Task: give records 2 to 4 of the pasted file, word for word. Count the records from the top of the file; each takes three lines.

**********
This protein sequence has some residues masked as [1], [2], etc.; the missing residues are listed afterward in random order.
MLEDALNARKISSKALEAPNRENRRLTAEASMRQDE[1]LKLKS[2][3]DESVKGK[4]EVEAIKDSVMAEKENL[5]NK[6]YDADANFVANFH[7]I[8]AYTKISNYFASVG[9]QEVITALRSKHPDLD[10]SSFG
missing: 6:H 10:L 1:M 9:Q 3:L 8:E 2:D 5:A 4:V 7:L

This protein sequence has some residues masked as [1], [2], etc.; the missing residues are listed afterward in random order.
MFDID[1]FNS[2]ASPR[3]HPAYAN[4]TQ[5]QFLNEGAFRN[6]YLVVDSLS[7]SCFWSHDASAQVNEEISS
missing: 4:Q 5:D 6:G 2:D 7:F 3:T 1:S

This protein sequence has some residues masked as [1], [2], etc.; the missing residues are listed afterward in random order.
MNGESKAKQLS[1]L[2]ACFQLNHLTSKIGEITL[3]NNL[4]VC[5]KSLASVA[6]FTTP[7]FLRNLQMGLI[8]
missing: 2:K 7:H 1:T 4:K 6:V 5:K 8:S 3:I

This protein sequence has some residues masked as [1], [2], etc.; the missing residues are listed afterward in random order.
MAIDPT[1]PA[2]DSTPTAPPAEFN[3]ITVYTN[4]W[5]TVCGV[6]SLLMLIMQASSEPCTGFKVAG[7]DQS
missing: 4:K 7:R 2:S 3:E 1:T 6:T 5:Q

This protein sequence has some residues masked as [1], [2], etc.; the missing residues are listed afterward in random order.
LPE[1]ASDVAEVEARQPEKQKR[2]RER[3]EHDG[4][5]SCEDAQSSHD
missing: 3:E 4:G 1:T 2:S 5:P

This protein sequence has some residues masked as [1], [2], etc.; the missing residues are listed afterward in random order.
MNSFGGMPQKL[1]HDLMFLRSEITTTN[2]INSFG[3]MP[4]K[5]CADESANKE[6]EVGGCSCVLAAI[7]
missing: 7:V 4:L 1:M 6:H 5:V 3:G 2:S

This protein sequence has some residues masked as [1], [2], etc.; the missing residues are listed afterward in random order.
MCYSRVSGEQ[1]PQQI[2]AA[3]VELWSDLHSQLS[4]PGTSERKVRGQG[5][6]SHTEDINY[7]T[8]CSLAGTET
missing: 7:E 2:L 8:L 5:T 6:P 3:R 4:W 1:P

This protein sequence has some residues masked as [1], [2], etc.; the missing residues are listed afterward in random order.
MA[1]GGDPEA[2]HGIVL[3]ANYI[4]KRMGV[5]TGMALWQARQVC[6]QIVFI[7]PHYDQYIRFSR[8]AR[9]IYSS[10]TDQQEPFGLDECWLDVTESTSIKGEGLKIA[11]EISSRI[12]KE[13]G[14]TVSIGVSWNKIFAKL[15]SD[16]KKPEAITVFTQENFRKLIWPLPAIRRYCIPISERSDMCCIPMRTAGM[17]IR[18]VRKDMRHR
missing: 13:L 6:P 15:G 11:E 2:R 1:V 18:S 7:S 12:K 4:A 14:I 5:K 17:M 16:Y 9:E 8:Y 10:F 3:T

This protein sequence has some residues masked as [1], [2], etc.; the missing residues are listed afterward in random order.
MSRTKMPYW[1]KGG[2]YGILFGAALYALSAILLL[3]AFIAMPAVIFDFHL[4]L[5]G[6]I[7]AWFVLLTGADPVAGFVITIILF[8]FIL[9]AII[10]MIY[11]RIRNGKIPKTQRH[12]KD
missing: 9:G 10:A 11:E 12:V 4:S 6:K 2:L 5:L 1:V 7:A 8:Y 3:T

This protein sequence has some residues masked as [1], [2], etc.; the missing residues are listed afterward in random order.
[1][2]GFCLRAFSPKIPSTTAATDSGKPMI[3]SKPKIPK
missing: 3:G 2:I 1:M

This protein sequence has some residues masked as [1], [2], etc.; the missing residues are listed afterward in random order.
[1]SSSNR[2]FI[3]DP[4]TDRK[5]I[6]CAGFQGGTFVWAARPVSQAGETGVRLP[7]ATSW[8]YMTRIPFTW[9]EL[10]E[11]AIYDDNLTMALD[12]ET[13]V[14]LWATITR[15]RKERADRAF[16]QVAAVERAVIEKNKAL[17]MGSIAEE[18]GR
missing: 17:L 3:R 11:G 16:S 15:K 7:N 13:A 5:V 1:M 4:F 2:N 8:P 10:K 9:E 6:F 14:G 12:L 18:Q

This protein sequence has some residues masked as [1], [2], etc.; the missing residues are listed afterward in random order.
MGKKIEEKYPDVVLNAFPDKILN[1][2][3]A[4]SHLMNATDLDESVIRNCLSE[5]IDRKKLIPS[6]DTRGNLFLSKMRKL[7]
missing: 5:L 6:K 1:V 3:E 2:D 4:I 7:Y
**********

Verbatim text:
This protein sequence has some residues masked as [1], [2], etc.; the missing residues are listed afterward in random order.
MFDID[1]FNS[2]ASPR[3]HPAYAN[4]TQ[5]QFLNEGAFRN[6]YLVVDSLS[7]SCFWSHDASAQVNEEISS
missing: 4:Q 5:D 6:G 2:D 7:F 3:T 1:S

This protein sequence has some residues masked as [1], [2], etc.; the missing residues are listed afterward in random order.
MNGESKAKQLS[1]L[2]ACFQLNHLTSKIGEITL[3]NNL[4]VC[5]KSLASVA[6]FTTP[7]FLRNLQMGLI[8]
missing: 2:K 7:H 1:T 4:K 6:V 5:K 8:S 3:I

This protein sequence has some residues masked as [1], [2], etc.; the missing residues are listed afterward in random order.
MAIDPT[1]PA[2]DSTPTAPPAEFN[3]ITVYTN[4]W[5]TVCGV[6]SLLMLIMQASSEPCTGFKVAG[7]DQS
missing: 4:K 7:R 2:S 3:E 1:T 6:T 5:Q